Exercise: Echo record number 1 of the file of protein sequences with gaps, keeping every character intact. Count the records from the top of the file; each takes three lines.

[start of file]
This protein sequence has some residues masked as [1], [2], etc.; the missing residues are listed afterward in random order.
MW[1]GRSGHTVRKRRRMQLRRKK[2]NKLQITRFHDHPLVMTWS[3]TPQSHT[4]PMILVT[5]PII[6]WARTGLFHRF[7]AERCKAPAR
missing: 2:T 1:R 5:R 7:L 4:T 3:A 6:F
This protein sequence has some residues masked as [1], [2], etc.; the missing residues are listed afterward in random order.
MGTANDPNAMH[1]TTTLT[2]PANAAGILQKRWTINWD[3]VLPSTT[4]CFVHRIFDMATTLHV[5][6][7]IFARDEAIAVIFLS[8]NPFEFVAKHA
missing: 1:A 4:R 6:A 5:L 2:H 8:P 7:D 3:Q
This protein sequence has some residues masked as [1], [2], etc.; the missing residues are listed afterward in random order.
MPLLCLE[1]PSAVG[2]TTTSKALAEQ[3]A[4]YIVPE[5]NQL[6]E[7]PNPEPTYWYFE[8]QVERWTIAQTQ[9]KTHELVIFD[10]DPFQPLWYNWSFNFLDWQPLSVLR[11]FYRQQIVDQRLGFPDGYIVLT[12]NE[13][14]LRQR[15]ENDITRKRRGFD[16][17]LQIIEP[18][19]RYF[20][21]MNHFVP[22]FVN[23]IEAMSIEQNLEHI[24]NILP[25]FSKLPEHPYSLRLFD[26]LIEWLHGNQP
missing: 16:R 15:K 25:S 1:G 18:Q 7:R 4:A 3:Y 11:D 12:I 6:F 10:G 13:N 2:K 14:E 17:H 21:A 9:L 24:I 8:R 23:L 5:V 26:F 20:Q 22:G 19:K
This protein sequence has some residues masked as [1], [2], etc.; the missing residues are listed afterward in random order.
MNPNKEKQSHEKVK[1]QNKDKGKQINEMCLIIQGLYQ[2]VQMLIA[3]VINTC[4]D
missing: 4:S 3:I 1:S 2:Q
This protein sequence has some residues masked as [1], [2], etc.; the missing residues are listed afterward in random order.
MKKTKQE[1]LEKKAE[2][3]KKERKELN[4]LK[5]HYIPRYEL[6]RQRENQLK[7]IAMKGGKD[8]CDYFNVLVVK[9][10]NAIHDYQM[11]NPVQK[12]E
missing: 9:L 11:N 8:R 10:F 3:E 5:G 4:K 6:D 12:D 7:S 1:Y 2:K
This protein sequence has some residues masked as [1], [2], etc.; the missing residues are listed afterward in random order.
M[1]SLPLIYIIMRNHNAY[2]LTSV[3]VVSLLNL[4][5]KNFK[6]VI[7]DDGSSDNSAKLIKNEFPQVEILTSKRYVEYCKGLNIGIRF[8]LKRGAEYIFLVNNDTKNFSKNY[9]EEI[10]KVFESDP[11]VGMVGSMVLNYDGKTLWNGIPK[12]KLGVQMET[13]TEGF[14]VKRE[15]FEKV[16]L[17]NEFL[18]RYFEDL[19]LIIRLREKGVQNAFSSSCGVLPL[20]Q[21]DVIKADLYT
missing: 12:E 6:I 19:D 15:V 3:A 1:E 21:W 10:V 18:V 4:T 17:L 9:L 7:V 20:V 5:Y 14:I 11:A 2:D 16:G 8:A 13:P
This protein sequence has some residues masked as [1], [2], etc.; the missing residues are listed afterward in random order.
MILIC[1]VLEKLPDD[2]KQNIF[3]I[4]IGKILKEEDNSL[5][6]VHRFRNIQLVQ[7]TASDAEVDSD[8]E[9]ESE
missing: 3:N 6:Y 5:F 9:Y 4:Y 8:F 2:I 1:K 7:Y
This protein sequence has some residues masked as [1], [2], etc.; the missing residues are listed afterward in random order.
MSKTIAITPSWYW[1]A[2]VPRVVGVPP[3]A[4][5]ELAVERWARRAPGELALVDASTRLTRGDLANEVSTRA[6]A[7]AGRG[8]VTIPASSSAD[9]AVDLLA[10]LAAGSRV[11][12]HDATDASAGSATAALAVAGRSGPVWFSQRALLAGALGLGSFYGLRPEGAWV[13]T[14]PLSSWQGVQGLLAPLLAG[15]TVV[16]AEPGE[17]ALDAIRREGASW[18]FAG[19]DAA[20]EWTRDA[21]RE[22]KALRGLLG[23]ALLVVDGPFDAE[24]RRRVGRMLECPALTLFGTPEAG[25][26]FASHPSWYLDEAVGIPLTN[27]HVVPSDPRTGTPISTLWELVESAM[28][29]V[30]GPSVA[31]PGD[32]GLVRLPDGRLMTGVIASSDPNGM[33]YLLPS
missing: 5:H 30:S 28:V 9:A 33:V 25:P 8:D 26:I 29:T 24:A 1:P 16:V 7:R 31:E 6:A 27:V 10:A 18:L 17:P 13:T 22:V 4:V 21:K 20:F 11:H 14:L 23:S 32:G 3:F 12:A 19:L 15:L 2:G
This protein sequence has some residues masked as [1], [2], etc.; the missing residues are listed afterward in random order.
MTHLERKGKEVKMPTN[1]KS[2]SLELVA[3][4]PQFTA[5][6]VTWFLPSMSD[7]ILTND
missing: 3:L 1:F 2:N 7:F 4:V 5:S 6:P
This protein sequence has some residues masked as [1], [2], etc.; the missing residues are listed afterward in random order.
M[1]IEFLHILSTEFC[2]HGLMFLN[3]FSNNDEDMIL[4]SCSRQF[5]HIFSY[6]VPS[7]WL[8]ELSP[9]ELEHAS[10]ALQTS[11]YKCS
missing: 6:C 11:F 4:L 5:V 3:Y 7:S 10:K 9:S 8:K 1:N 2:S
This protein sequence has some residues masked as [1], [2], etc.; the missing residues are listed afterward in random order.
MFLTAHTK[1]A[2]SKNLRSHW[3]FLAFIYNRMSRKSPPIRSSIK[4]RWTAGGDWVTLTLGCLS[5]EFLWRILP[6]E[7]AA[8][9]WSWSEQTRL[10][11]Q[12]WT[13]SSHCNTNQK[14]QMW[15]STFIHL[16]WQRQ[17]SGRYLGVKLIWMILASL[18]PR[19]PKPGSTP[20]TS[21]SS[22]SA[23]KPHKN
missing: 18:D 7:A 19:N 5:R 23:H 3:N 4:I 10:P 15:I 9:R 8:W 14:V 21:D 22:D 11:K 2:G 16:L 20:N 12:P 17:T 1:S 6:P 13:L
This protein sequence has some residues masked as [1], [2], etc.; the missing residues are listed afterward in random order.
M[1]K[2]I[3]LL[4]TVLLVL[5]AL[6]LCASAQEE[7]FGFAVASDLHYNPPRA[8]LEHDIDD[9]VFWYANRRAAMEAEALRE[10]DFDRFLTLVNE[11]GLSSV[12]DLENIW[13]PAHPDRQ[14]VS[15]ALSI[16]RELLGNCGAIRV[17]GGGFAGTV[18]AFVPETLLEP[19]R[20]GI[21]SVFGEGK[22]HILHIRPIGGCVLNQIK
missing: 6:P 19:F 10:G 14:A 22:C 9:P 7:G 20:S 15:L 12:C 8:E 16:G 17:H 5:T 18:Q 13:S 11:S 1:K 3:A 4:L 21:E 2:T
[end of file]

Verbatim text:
This protein sequence has some residues masked as [1], [2], etc.; the missing residues are listed afterward in random order.
MW[1]GRSGHTVRKRRRMQLRRKK[2]NKLQITRFHDHPLVMTWS[3]TPQSHT[4]PMILVT[5]PII[6]WARTGLFHRF[7]AERCKAPAR
missing: 2:T 1:R 5:R 7:L 4:T 3:A 6:F